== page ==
Although the American Medical Informatics Association (AMIA) supports a time requirement of less than 30 days for a patient to receive access to or copies of their individual electronic PHI, the healthcare organization cautioned Department of Health and Human Services (HHS) Secretary Kathleen Sebelius to adopt a reasonable timeline so as not to negatively affect or divert healthcare provider resources to address such requests.
AMIA issued its comments to HHS related to the notice of proposed rulemaking (NPRM) on proposed modification to HIPAA privacy and enforcement rules.
The Bethesda, Md.-based organization of 4,000 informatics professionals supports the NPRM in extending requirements of the privacy and security rules for business associates (BAs) to their subcontractors. It also supports the extension of HIPAA rule compliance obligations to specific types of BAs, including health information exchanges (HIEs), regional health information organizations (RHIOs) and personal health record (PHR) vendors as stipulated by HITECH.
However, the nonprofit stated concerns about operational and financial challenges of extending and executing agreements related to the use and disclosure of protected health information downstream. AMIA suggested that HHS consider the development of model BA contract language in the final rule.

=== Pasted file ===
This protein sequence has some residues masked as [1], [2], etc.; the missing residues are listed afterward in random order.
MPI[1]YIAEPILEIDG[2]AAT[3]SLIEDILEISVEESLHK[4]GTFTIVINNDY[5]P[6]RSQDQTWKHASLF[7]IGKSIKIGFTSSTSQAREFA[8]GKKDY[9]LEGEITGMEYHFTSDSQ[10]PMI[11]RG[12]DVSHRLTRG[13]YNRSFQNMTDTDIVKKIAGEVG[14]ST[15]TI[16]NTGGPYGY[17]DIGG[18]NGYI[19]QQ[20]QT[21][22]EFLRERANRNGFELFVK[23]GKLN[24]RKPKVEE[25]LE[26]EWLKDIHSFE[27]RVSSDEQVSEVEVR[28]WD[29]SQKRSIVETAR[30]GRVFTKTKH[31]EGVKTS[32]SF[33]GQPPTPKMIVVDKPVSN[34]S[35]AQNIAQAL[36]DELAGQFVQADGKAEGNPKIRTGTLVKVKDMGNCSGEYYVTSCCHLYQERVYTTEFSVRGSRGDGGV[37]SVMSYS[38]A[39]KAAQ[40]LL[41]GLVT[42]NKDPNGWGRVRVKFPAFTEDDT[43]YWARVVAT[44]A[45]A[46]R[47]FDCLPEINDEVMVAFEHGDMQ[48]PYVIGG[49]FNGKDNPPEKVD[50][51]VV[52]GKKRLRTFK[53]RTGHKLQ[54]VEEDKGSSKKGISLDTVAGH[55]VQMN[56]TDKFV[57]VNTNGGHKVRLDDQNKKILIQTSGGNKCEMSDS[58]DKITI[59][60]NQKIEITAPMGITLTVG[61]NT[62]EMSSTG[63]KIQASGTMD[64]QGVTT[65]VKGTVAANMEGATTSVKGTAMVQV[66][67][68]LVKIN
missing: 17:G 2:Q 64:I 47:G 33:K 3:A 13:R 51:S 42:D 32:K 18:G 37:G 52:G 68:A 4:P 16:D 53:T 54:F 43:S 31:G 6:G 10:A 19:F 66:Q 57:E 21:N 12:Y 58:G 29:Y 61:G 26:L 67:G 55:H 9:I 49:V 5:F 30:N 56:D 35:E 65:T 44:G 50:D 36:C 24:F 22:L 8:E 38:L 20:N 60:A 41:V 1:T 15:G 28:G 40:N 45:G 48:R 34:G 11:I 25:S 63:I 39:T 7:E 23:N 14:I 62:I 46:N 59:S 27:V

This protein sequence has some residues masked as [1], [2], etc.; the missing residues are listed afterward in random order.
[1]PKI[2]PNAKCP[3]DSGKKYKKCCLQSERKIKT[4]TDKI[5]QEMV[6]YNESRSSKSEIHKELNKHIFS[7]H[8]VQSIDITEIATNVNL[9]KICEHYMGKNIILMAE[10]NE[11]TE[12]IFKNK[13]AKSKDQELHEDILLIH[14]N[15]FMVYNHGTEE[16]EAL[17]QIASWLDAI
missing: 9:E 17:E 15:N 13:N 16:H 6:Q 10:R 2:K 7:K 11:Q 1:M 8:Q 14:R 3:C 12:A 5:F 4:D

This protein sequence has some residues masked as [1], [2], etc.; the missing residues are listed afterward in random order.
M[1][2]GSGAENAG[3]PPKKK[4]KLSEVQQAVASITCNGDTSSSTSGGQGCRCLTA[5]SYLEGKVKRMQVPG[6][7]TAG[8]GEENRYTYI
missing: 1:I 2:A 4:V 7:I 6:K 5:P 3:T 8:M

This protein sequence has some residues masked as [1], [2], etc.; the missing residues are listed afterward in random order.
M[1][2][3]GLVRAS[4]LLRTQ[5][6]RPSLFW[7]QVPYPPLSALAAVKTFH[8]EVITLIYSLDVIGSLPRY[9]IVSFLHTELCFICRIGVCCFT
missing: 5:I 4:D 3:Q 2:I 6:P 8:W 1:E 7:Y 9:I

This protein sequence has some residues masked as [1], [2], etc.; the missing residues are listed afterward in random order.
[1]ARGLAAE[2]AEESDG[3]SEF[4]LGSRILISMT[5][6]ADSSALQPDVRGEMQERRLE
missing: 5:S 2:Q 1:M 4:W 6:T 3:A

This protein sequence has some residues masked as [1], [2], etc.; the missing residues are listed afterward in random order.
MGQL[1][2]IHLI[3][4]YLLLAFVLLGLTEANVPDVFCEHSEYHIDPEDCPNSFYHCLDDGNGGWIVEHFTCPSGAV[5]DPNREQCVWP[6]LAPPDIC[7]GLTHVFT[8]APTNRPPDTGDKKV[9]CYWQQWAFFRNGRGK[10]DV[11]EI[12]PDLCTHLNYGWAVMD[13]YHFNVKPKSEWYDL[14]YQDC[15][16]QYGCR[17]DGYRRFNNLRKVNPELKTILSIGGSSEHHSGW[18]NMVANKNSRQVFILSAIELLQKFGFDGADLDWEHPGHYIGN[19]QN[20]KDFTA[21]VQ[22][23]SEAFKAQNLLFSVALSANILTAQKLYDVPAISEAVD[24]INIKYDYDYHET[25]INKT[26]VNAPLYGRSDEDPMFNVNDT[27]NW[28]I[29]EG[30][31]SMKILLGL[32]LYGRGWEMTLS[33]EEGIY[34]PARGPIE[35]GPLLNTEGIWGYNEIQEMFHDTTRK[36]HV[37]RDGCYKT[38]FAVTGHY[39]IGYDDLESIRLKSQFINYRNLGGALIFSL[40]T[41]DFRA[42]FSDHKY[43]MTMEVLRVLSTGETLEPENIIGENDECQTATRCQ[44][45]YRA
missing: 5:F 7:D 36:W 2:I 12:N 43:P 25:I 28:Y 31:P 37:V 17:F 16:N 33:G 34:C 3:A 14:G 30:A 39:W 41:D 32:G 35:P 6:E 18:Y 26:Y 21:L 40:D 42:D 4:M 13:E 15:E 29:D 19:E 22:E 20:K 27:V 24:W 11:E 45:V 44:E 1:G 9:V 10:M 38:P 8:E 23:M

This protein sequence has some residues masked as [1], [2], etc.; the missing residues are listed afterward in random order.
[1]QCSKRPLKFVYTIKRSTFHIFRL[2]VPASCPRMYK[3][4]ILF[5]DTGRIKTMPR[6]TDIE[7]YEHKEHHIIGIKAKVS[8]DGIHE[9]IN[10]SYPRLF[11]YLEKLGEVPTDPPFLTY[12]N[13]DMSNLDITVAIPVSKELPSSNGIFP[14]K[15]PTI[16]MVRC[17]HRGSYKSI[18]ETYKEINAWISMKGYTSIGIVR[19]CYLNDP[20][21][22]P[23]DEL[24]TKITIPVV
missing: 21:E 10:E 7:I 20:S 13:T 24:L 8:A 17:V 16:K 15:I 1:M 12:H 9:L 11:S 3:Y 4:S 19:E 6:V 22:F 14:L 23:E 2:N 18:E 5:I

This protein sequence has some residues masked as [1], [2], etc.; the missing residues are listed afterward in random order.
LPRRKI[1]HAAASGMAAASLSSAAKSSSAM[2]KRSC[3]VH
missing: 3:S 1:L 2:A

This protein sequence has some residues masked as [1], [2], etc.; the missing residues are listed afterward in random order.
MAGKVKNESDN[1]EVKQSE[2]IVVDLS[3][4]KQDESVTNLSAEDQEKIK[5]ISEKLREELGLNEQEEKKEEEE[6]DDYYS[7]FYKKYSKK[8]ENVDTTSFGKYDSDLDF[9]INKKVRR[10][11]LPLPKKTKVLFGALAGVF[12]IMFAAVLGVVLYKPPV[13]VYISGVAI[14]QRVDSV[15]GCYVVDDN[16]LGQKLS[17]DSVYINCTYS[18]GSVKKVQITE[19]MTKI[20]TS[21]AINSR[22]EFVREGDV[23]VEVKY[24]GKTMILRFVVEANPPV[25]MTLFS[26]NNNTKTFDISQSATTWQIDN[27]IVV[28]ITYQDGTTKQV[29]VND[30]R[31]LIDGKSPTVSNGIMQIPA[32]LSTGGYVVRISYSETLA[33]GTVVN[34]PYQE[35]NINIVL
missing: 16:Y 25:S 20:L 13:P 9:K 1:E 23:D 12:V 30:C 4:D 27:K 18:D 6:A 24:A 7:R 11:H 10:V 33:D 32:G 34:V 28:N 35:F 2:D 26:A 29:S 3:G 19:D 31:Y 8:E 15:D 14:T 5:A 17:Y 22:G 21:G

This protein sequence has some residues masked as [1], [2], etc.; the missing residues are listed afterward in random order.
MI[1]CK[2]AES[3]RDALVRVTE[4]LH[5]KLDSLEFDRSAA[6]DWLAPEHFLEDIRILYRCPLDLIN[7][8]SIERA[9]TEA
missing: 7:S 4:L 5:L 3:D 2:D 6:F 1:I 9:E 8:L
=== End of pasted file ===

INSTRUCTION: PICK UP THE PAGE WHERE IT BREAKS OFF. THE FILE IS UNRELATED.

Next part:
AMIA opposed a change in the current definition for limited data sets (LDSs) from "not fully identifiable" PHI to "fully identifiable" PHI, “which would prohibit the sale of LDSs, and provide little incentive for covered entities to create, maintain, use and make available very large electronic data sets.”
AMIA suggested modified language which would make an exception for research purposes, cost restrictions for PHI exchanged in the form of limited data sets. AMIA urged the HHS to consider including all costs related to aggregating electronic PHI in general, or LDSs in particular, and not limiting costs to "staff time."
To facilitate health research, HHS should provide strong guidance and clear expectations to internal review boards (IRB) regarding HIPAA, perhaps through the development of FAQs that illuminate IRB policies for reviewing and approving, or justification for not approving health information use for information-based research projects, AMIA stated.
The nonprofit also opposed the NPRM stipulation that covered entities must permit the individual to restrict disclosure of any part or all healthcare items and services if the individual chooses to self-pay. AMIA expressed concern that adoption of this stipulation “will foster negative policy implications to a legislatively-required restriction, encourage individuals to ‘buy privacy’ by not using insurance and create operational difficulties in trying to ensure that information systems can segregate and restrict data flow to payors.”
AMIA's comments to HHS are online here.